Is Google Really Offering Glass To This Woman? (Update: No.)

The Citizen's Guide to the Future
March 27 2013 7:27 PM

Google Rescinds "Glass" Offers to People Who Proposed Using the Device for Evil

Sergey Brin, co-founder of Google, introduces the Google Glass Explorer program during Google's annual developer conference.
Sergey Brin, co-founder of Google, introduces the Google Glass Explorer program during Google's annual developer conference.

Photo by Kimihiro Hoshino/AFP/GettyImages

Google has waged a long and brilliant campaign to stoke anticipation and demand for Project Glass, the futuristic smart glasses that can shoot video and take phone calls. After offering only peeks and teases for months, the company last month announced a "Glass Explorers" contest, inviting members of the public to apply for a chance to be among the first to buy and test out the device. Those interested were instructed to post the hashtag #ifihadglass to Twitter or Google+ along with a proposal for how they would use the product. A spokesman told Future Tense's Adam Sneed the company was looking for creative ideas from a wide range of backgrounds, lifestyles, and hobbies, to make sure Glass would be used in all kinds of activities.

Will Oremus Will Oremus

Will Oremus is Slate's senior technology writer.

On Tuesday, the company began announcing the winners, and their proposals are indeed diverse. There's a woman from Missouri who wants to take the glasses to a VA hospital and let veterans see their war memorials; a San Francisco zookeeper who would use them to broadcast penguin feedings; and the novelist Gary Shteyngart, who tweeted that he would use them to dream up ideas for a TV adaptation of his latest book. Also selected was Adria Richards, who was unjustly fired by SendGrid last week after a tweet she sent from a tech conference prompted an outpouring of vitriol from the Internet's ugliest corners. Her proposal, penned before the firestorm: "#ifihadglass I would show introverts how to create authentic connections in real life like I've learned to do."

Advertisement

Inspired choices, all. It will be interesting to see what they come up with. But, respectfully, I'd quibble with Google's judgment in at least this one selection, which Gizmodo's Sam Biddle flagged on Twitter:

#ifihadglass I'd cut a bitch
One winning proposal.

Screenshot / Twitter

That sounds... dangerous?

When I asked Google reps for the rationale behind this particular selection, they said they were not sure and are looking into it. The company notes that the 8,000 contest winners were actually not selected by Google employees, but by an independent panel. Hindsight is 20/20, of course, but I'd say that independent panel's list of choices could have used a second pair of eyes.

UPDATE, Wednesday, March 27, 11:17 p.m.: Turns out that was far from the only dubious Glass proposal that the company rewarded with an invitation to join its Explorers program. New York's Dan Amira rounded up enough to make him wonder whether the winners were chosen entirely at random

But at least no one need fear being "cut" by the would-be Explorer noted above. In a statement Wednesday evening, the company said, "it's become clear that a few applications that don't comply with our terms have slipped through the cracks, and we're going to have to disqualify applications like these." So far they've disqualified two, including Graziano, who is clearly amused by the whole thing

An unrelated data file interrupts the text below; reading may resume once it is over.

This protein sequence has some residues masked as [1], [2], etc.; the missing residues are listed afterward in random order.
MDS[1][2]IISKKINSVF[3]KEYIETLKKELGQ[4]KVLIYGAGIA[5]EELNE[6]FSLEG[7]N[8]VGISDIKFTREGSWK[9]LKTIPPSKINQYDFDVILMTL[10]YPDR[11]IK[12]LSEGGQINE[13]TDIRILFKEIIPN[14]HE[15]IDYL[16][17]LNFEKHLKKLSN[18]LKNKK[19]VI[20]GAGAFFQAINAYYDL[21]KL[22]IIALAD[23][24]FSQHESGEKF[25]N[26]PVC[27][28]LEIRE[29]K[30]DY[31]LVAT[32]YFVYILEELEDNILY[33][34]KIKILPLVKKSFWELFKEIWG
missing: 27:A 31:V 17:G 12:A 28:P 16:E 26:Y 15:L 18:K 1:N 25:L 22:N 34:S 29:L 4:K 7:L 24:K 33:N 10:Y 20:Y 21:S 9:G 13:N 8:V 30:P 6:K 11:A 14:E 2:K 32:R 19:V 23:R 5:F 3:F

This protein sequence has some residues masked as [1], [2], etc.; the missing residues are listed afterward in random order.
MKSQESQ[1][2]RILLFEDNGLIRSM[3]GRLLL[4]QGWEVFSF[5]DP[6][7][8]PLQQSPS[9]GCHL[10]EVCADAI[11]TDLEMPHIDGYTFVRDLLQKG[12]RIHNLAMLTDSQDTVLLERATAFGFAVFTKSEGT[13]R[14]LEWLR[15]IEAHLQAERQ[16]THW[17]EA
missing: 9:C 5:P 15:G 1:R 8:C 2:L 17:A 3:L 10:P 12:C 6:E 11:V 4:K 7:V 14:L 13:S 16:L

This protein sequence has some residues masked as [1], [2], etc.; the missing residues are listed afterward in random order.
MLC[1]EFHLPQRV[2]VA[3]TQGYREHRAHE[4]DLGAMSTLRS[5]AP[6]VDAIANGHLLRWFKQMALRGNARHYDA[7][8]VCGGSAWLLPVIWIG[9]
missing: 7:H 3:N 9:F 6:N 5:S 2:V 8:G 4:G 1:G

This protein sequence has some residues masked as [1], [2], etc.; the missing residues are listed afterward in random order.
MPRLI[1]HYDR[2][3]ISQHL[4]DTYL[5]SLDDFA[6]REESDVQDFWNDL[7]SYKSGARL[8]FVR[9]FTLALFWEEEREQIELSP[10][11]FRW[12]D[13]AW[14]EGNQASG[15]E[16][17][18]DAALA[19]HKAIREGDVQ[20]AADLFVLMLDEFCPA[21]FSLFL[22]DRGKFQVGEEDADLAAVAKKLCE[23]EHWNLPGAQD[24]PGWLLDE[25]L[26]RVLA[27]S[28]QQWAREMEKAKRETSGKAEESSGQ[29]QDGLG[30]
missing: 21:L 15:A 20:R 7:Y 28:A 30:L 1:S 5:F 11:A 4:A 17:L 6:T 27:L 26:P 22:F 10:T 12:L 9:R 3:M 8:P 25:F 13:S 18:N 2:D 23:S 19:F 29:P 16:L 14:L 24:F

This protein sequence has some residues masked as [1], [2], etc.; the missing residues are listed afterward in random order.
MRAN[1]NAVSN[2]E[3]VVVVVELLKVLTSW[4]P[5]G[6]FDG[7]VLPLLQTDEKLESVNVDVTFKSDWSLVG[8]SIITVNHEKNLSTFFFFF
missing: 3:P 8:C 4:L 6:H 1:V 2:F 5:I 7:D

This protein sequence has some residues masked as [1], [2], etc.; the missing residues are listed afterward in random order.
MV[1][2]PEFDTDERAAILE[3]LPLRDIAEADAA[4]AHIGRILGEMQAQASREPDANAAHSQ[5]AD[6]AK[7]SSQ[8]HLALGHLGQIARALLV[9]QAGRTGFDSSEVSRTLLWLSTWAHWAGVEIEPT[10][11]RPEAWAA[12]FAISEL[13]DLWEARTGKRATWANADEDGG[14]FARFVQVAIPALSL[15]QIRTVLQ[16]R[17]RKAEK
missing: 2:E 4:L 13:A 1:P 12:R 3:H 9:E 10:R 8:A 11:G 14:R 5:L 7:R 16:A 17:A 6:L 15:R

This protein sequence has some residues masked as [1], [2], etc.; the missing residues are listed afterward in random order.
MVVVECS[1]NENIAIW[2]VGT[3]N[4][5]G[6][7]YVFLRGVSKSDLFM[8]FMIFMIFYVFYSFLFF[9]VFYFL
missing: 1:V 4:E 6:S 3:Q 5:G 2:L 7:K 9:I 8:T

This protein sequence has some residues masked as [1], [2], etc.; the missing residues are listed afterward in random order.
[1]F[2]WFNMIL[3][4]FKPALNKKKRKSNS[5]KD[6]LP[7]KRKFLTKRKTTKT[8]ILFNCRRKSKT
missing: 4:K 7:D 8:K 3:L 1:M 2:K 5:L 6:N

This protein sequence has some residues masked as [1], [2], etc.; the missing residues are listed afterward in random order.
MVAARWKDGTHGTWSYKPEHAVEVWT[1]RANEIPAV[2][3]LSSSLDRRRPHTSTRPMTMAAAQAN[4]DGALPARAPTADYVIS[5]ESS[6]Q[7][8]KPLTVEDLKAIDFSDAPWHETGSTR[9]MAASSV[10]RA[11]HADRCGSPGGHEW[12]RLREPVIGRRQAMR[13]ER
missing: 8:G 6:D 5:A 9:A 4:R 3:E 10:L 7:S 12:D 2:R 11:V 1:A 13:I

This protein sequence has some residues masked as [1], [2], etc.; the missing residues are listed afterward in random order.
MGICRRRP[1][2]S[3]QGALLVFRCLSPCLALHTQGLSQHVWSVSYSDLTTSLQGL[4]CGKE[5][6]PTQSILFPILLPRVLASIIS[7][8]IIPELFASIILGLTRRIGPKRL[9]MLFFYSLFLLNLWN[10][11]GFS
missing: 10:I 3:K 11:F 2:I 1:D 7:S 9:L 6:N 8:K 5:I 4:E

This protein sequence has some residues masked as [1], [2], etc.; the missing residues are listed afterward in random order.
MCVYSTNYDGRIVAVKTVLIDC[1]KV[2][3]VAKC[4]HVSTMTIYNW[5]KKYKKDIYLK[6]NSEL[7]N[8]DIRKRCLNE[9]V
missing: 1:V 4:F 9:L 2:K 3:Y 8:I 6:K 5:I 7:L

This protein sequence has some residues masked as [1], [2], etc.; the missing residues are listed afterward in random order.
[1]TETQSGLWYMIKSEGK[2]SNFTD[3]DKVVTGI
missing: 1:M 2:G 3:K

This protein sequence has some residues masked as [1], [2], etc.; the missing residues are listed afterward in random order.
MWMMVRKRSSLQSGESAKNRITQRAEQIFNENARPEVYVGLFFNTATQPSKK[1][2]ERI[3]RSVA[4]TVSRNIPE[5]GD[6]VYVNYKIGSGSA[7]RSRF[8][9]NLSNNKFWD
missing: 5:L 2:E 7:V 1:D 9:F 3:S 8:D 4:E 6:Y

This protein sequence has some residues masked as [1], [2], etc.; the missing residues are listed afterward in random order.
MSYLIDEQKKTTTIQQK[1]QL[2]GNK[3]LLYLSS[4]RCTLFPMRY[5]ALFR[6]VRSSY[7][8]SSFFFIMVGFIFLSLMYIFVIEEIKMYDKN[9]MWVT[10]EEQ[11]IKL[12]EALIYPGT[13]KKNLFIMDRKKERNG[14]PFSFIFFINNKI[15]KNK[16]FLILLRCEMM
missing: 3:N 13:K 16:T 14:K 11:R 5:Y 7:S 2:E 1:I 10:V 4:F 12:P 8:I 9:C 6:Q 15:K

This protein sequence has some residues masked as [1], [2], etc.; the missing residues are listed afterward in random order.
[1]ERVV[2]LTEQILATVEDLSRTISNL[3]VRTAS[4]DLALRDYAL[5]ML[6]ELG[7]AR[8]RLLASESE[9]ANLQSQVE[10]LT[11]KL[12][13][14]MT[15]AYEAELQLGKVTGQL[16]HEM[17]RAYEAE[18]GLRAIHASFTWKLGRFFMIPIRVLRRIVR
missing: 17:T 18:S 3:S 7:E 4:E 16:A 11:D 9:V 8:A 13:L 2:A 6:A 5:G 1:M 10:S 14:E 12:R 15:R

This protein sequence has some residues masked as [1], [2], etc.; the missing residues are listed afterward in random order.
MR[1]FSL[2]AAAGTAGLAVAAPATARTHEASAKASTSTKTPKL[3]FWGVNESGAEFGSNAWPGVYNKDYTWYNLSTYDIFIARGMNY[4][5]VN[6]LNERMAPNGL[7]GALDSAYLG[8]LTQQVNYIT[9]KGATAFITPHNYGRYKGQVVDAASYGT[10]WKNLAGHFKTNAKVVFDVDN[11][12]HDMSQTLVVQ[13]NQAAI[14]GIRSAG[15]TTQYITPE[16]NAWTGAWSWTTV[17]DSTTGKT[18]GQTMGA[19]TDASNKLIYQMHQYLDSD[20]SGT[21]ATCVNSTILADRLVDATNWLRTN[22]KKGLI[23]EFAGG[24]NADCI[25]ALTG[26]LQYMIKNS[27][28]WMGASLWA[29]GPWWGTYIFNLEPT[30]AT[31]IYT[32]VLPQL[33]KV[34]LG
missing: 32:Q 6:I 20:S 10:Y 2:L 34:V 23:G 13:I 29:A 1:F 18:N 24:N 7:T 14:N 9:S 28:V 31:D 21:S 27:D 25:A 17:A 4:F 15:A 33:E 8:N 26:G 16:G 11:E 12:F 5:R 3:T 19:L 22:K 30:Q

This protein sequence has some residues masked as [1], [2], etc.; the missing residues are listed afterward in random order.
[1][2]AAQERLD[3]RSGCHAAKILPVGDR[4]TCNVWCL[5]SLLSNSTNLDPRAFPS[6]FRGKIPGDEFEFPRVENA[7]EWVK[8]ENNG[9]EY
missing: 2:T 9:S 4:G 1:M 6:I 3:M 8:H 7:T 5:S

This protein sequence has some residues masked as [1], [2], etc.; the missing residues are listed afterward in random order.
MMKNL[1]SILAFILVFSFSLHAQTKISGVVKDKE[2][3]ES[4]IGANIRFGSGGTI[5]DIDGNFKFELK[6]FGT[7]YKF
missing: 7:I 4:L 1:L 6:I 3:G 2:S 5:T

Screen shot 2013-03-27 at 11.32.47 P

So the takeaway here is that Google actually wasn't being all that selective about who it will allow to fork over $1,500 for a pair of smart glasses. Or at least no more selective than Tom Sawyer was about who he'd let whitewash his fence.

Future Tense is a partnership of SlateNew America, and Arizona State University.

TODAY IN SLATE

Doublex

Crying Rape

False rape accusations exist, and they are a serious problem.

Scotland Is Just the Beginning. Expect More Political Earthquakes in Europe.

I Bought the Huge iPhone. I’m Already Thinking of Returning It.

The Music Industry Is Ignoring Some of the Best Black Women Singing R&B

How Will You Carry Around Your Huge New iPhone? Apple Pants!

Medical Examiner

The Most Terrifying Thing About Ebola 

The disease threatens humanity by preying on humanity.

Television

The Other Huxtable Effect

Thirty years ago, The Cosby Show gave us one of TV’s great feminists.

Lifetime Didn’t Find the Steubenville Rape Case Dramatic Enough. So They Added a Little Self-Immolation.

No, New York Times, Shonda Rhimes Is Not an “Angry Black Woman” 

Brow Beat
Sept. 19 2014 1:39 PM Shonda Rhimes Is Not an “Angry Black Woman,” New York Times. Neither Are Her Characters.
Behold
Sept. 19 2014 1:11 PM An Up-Close Look at the U.S.–Mexico Border
  News & Politics
Weigel
Sept. 19 2014 9:15 PM Chris Christie, Better Than Ever
  Business
Moneybox
Sept. 19 2014 6:35 PM Pabst Blue Ribbon is Being Sold to the Russians, Was So Over Anyway
  Life
Inside Higher Ed
Sept. 19 2014 1:34 PM Empty Seats, Fewer Donors? College football isn’t attracting the audience it used to.
  Double X
The XX Factor
Sept. 19 2014 4:58 PM Steubenville Gets the Lifetime Treatment (And a Cheerleader Erupts Into Flames)
  Slate Plus
Slate Picks
Sept. 19 2014 12:00 PM What Happened at Slate This Week? The Slatest editor tells us to read well-informed skepticism, media criticism, and more.
  Arts
Brow Beat
Sept. 19 2014 4:48 PM You Should Be Listening to Sbtrkt
  Technology
Future Tense
Sept. 19 2014 6:31 PM The One Big Problem With the Enormous New iPhone
  Health & Science
Medical Examiner
Sept. 19 2014 5:09 PM Did America Get Fat by Drinking Diet Soda?   A high-profile study points the finger at artificial sweeteners.
  Sports
Sports Nut
Sept. 18 2014 11:42 AM Grandmaster Clash One of the most amazing feats in chess history just happened, and no one noticed.